A great dad.

Tomorrow, my dad will retire.

This will be a great day.  He is going out when he wants and, more or less, on his terms.

He passed along a piece of advice to me that he had picked up from a mentor: When it’s time, you’ll know it.  Don’t be noble or stupid.  Go when it’s time.

Pretty good stuff.

My father happens to be a wonderful guy and a great dad.  He is devoted to his job.  Unfortunately, over the past few years, this love has gone unrequited by his employers.  Oh well, their loss.  In their shortsighted and nepotistic manner, they are missing out on something good and true.

My dad is a human resources guy with a V.P. title for an insurance company.  True to his nature, my dad went in on Saturday to take care of some retirees whom he worried would not receive the proper attention once he was gone.  I admire this.  When I was an Army officer, we learned of the value of putting mission over self at the right time.

Running Girl and I are so glad for my parents.  This is very much a happy ending to a good work career.

This is meaningful to R.G.  Her parents died young of debilitating illnesses.  Although they deserved golden years, they did not get them.  We both miss them every day.

April 2006

I had thoughts of early retirement with Running Girl at one time.  Our respective professions allow for such a possibility.  We would tour the west, while working as volunteers at Zion, Glacier, Grand Canyon, Yosemite.

If the law required it, we would buy an R.V. (a small one).  Although aesthetically challenging, that type of conveyance is appropriate for National Parking.  When you’re spending all day in a wide expanse of American beauty, you can put up with a few hours each night of submarine living.

Of course, we could never rent an R.V. now in light of that hilarious Robin Williams film.

The Kay Nou retirement plan has now been altered.  If you can’t figure out why, I’ll give you a few clues:

  1. Think dreadlocks.
  2. Think math (as in, only 4 years old now) — add a factor 18 to any earlier projections.
  3. Think: maybe there are some things in the world that may require our hands, brains and hearts more than Bryce Canyon (e.g., Haiti or work with needy children here in the USA).

Among America-centric types (who constantly believe that we are under attack physically and culturally), there is often the perception that Americans work longer and harder than anyone else in the world.

However, this week in a piece for the New York Times, Nobel-Prize winning economist, Paul Krugman, dispelled that myth.  In Their Own Private Europe, Krugman pointed out that adults in their prime working years are more likely to be employed in Europe than they are in the United States.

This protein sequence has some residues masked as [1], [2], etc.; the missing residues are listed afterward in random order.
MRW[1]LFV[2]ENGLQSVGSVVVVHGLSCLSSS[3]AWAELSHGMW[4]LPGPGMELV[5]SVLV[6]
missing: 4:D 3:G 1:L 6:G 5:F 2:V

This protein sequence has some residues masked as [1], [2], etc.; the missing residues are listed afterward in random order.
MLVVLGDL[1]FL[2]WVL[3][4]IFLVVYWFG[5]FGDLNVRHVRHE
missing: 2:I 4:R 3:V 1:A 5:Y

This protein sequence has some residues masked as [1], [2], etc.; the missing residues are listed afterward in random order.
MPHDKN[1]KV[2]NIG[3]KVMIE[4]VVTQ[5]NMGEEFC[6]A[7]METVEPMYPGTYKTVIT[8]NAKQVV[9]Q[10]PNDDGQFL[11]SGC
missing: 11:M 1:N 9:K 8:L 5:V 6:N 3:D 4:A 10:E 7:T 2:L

The normal retirement age in the U.S. is 67.  In Western Europe, most countries have normal retirement ages in the range of 65 to 67.  In Germany and Norway, it is identical to America’s.  In terms of the early retirement age of 62 in the U.S., it is the same as Europe’s.  Check it out for yourselves.  America does have more people working in the 65 to 69 and 70+ age groups than other countries.

My dad is retiring a few weeks short of his 69th birthday.

Regardless of where one lives, it is a bonus of life in a Westernized society that most people have the expectation (or at least the hope) of having golden years — time devoted to private, non-working pursuits at the end of life.

However, In many places (such as Haiti) people don’t live long enough to have such expectations.  There, even if an adult  (usually a woman) defies the odds and makes to a ripe, old age, it is unlikely that those years will be full of ease.

Everyone should have the right to retire, if they so choose.

Right now, Running Girl and I cannot imagine ever being “retired.”  We will always want to do something.

Nevertheless, let’s hope that we will be wise enough to heed the call of my father’s mentor, and go when it’s time to go.

— The Major


3 responses to this post.

  1. Posted by Teresa Lancer on January 30, 2011 at 9:30 pm

    Thanks for writing a great blog about your Dad. He is a great guy and he deserves all the recognition and more. All I want is for him to be happy in retirement and life. I’m sure he is not just going to sit around and do nothing. In the 46+ years we have been married I have never even seen him fall asleep watching TV.


  2. Posted by lisa on January 30, 2011 at 9:53 pm

    Nice pictures! I’m glad he’s finally retiring but can’t imagine him sitting still!


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